From: Silver Screen
“What Men Want” succeeds in entertaining, but leaves more to be desired
“Okurrr!” Chuckles rippled throughout the theater as Ali Davis (Taraji P. Henson) appeared on screen, speaking to her assistant after jumping off her in-home treadmill triumphantly. The scene instantly set the tone for Henson’s sassy, strong-willed character, which was enough to leave audiences laughing while feeling a little intimidated. But despite the cast’s convincing performances and humorous attempts, the film often fell flat in places where it sought to address deeper issues in the workplace.
“What Men Want” is a comedy loosely based on Nancy Meyers’ 2000 hit comedy “What Women Want” starring Mel Gibson. The 2019 version was directed by Adam Shankman (“A Walk to Remember,” “Hairspray”) and follows the story of Ali, a successful sports agent. Despite repeated successes in her male-dominated, locker-room-talking agency, Ali is passed up for a promotion she clearly deserves. The reason? Her boss says she can’t connect to men.
Frustrated and determined to succeed, Ali seeks help from a shaman (Erykah Badu), who gives her a drug-infused tea to solve her problems. In typical Hollywood fashion, Ali accidentally hits her head after drinking it, and wakes with a special power: the ability to hear men’s thoughts. While she tries to use her new ability to get ahead in her career and love life, she is confronted with situations that push her to reassess how she perceives and interacts with men and with herself.
The fun-filled cast, as a whole, is strong.
“Everybody had to be funny...When you have a successful comedy, there can’t be one weak link. You can name them, go down the list, everyone brings their ‘A’ game,” Henson said in an interview with The Eagle.
Still, Henson gives the most notable performance, carrying most of the film’s entertainment value. While most may recognize her for her more serious roles in “Empire” and “Hidden Figures,” her comedic chops in this film are impressive. Henson said that when she was shown the script, she was immediately drawn to its ability to unite important topics with comedy.
“The [rom-coms] that stick to me are the ones that have heart and the ones that you can be laughing and then on the verge of crying,” Henson said. “I was interested in doing a comedy like that.”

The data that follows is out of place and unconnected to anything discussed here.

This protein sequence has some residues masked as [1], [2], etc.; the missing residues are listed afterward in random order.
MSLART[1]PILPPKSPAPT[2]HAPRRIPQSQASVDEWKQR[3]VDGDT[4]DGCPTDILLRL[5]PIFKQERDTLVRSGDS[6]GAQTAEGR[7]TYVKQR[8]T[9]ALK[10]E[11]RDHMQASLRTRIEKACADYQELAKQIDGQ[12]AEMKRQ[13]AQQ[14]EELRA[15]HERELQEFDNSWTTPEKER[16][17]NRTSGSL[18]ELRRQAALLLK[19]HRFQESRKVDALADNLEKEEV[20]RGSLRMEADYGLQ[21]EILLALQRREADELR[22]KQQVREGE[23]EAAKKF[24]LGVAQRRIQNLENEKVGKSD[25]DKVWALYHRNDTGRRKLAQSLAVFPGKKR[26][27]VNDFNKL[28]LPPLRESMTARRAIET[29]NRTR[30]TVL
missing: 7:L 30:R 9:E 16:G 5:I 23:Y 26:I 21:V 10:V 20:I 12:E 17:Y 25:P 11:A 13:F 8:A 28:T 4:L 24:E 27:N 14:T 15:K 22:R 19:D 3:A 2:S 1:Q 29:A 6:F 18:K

In 2019, it’s no surprise that a film centered around a career-driven black woman in a male-dominated workplace would reference issues like sexism, racism and the #MeToo movement. But even though the film touched on all three issues, mere mentions left a lot more to be desired.
At one point in the film, Ali asks her Dad, “How am I supposed to rig a system that’s rigged against me?” Topical moments like this were often touched on before moving to the next, lighter scene rather quickly. Because those serious moments weren’t fleshed out, the scenes that were intended to be comedic were not as fulfilling as they could have been.
“Look at the climate and what we’re dealing with,” Henson said. “If we stick to dealing with that and making people laugh, then we might have something.”
While the film contains lots of comedic talent, the minor juxtaposition of relevant, sensitive topics dispersed throughout the film gets lost between the laughter. Despite its intention to pay homage to gender inequality in the workplace, the film fails to find a balance that would give the issues the attention they deserve while still having a good time.
At the beginning of the movie, Ali’s boss condescendingly says to her, “Just stay in your lane,” a notion that Ali actively seeks to reject throughout the entirety of the film. While the film itself tried to approach from multiple lanes, the opportunity to deliver any substantial commentary fell by the wayside.
“What Men Want” is set to release February 8, 2019.